Posts Tagged ‘A Stem of Delicate Leaves of an Umbrellifer

03
Jun
14

Exhibition: ‘Hiroshi Sugimoto: Past Tense’ at the J. Paul Getty Museum, Getty Center, Los Angeles

Exhibition dates: 4th February – 8th June 2014

 

I loved Sugimoto’s time lapse movie screens, where the exact length of a movie was captured by the open lens of the camera, the substance of time and space evidenced by a seemingly empty screen. There was something wonderfully poetic and transformational about that gesture, about the notion of compressing the narrative, reality and action of a movie into a single frame of light: “the ‘annihilation of time and space’ as a particular moment in a dynamic cycle of rupture and recuperation enables a deliberate focus on the process of transition.”1 The process of transition in the flow of space and time.

Sugimoto’s art since that ground breaking body of work has been a bit of a let down. Where the movie theatres photographs were transubstantiationalist, the three series presented here – Dioramas (1975-1994), Portraits (1999) and his newest series, Photogenic Drawings (2008-present) play, if that is the right word, with the re/animation of death. The stuffed animals, the wax figures, the redrawing of William Henry Fox Talbot photogenic drawings, the redrawing of a light already been, just seem DEAD to me – a kind of double death or even triple death – the death of the animal/the death of the photograph, the unreality (the undead) of the wax figures and their death in the photograph, the death of the plant, their capture not once but twice by the death of the photograph. We know exactly what Sugimoto is doing, but the images are stilted and lifeless and I am not convinced by them.

The diorama images are just OK – almost good undergraduate work but nothing more. My problem with the waxworks images and the pencil of nature is “other images”. We all know Cindy Sherman and her images of historical figures, and we know the work of William Henry Fox Talbot. Somehow these earlier images crowd Sugimoto’s work in a way that doesn’t often happen. Winogrand never crowded Friedlander or vice versa – and you can think of many other examples where comparing is actually beneficial… but not here.

I’m not saying Sugimoto is derivative but because of these other works, they don’t have much room to move. Indeed, they hardly move at all. They are so frozen in attitude that all the daring transcendence of light, the light! of space time travel, the transition from one state to another, has been lost. The Flame of Recognition (Edward Weston) – has gone.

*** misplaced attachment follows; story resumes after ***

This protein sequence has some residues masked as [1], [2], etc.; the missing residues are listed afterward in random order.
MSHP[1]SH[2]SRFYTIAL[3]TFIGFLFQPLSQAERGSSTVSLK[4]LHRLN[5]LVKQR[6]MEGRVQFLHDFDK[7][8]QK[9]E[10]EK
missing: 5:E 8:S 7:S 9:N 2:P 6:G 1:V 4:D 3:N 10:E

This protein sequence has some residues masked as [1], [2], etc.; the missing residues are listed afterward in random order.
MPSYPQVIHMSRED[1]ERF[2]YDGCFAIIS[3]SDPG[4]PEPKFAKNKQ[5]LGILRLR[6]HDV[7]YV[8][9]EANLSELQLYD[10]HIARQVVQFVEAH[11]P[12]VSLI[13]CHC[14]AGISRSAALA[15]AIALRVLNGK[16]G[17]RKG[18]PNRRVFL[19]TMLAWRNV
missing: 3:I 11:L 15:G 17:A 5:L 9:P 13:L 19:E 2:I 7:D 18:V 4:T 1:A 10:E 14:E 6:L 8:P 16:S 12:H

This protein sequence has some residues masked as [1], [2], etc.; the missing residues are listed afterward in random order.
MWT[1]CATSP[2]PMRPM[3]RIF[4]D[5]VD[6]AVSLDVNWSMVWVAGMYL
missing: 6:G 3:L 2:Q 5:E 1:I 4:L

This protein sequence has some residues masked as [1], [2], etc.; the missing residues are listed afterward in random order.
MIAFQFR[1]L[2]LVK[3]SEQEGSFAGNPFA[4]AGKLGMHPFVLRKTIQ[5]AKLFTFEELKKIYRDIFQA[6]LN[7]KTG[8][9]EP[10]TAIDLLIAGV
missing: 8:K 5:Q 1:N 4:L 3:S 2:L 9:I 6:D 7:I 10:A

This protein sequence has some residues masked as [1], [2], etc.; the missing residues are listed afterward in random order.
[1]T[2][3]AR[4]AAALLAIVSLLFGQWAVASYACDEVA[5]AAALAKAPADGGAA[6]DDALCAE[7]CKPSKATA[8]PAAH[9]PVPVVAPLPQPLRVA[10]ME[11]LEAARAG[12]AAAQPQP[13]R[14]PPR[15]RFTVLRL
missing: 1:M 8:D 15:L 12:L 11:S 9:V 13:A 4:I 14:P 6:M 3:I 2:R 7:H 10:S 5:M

Dr Marcus Bunyan for the Art Blart blog

1. McQuire, Scott. The Media City. London: Sage Publications, 2008, p. 14.

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Many thankx to the J. Paul Getty Museum for allowing me to publish the photographs in the posting. Please click on the photographs for a larger version of the image.

 

 

Hiroshi Sugimoto (*1948) 'Sam Eric, Pennsylvania' 1978

 

Hiroshi Sugimoto (*1948)
Sam Eric, Pennsylvania
1978
Gelatin silver print
42.5 x 54.5 cm
Private collection, Frankfurt
© Hiroshi Sugimoto / Courtesy The Pace Gallery

 

Hiroshi Sugimoto (Japanese, born 1948) 'Polar Bear' 1976

 

Hiroshi Sugimoto (Japanese, born 1948)
Polar Bear
1976
Gelatin silver print
42.1 x 54.6 cm (16 9/16 x 21 1/2 in.)
The J. Paul Getty Museum, Los Angeles, Purchased with funds provided by the Photographs Council
© Hiroshi Sugimoto

 

Hiroshi Sugimoto (Japanese, born 1948) 'Wapiti' 1980

 

Hiroshi Sugimoto (Japanese, born 1948)
Wapiti
1980
Gelatin silver print
34.9 x 58.7 cm (13 3/4 x 23 1/8 in.)
The J. Paul Getty Museum, Los Angeles, Purchased with funds provided by the Photographs Council
© Hiroshi Sugimoto

 

Hiroshi Sugimoto (Japanese, born 1948) 'Sable Antelope' 1994

 

Hiroshi Sugimoto (Japanese, born 1948)
Sable Antelope
1994
Gelatin silver print
42.4 x 54.1 cm (16 11/16 x 21 5/16 in.)
The J. Paul Getty Museum, Los Angeles, Purchased with funds provided by the Photographs Council
© Hiroshi Sugimoto

 

Hiroshi Sugimoto (Japanese, born 1948) 'Manatee' 1994

 

Hiroshi Sugimoto (Japanese, born 1948)
Manatee
1994
Gelatin silver print
42.2 x 54.1 cm (16 5/8 x 21 5/16 in.)
The J. Paul Getty Museum, Los Angeles, Purchased with funds provided by the Photographs Council
© Hiroshi Sugimoto

 

Hiroshi Sugimoto (Japanese, born 1948) 'Birds of Japan' 1994

 

Hiroshi Sugimoto (Japanese, born 1948)
Birds of Japan
1994
Gelatin silver print
38.7 x 58.4 cm (15 1/4 x 23 in.)
The J. Paul Getty Museum, Los Angeles, Purchased with funds provided by the Photographs Council
© Hiroshi Sugimoto

 

Hiroshi Sugimoto (Japanese, born 1948) 'Cheetah' 1980

 

Hiroshi Sugimoto (Japanese, born 1948)
Cheetah
1980
Gelatin silver print
36.5 x 58.7 cm (14 3/8 x 23 1/8 in.)
Courtesy Fraenkel Gallery, San Francisco
© Hiroshi Sugimoto

 

Hiroshi Sugimoto (Japanese, born 1948) 'White Rhinoceros' 1980

 

Hiroshi Sugimoto (Japanese, born 1948)
White Rhinoceros
1980
Gelatin Silver Print
34.1 x 58.6 cm (13 7/16 x 23 1/16 in.)
Courtesy Fraenkel Gallery, San Francisco
© Hiroshi Sugimoto

 

 

“Since the mid-1970s, Hiroshi Sugimoto (Japanese, born 1948) has used photography to investigate how history pervades the present. Featuring photographs of habitat dioramas, wax portraits, and early photographic negatives, Hiroshi Sugimoto: Past Tense, on view February 4 – June 8, 2014 at the J. Paul Getty Museum, Getty Center, brings together three separate bodies of work that present objects of historical and cultural significance in the collections of various museums. By photographing subjects that reimagine or replicate moments from the distant past and diverse geographical locations, Sugimoto critiques the medium’s presumed capacity to portray history with accuracy.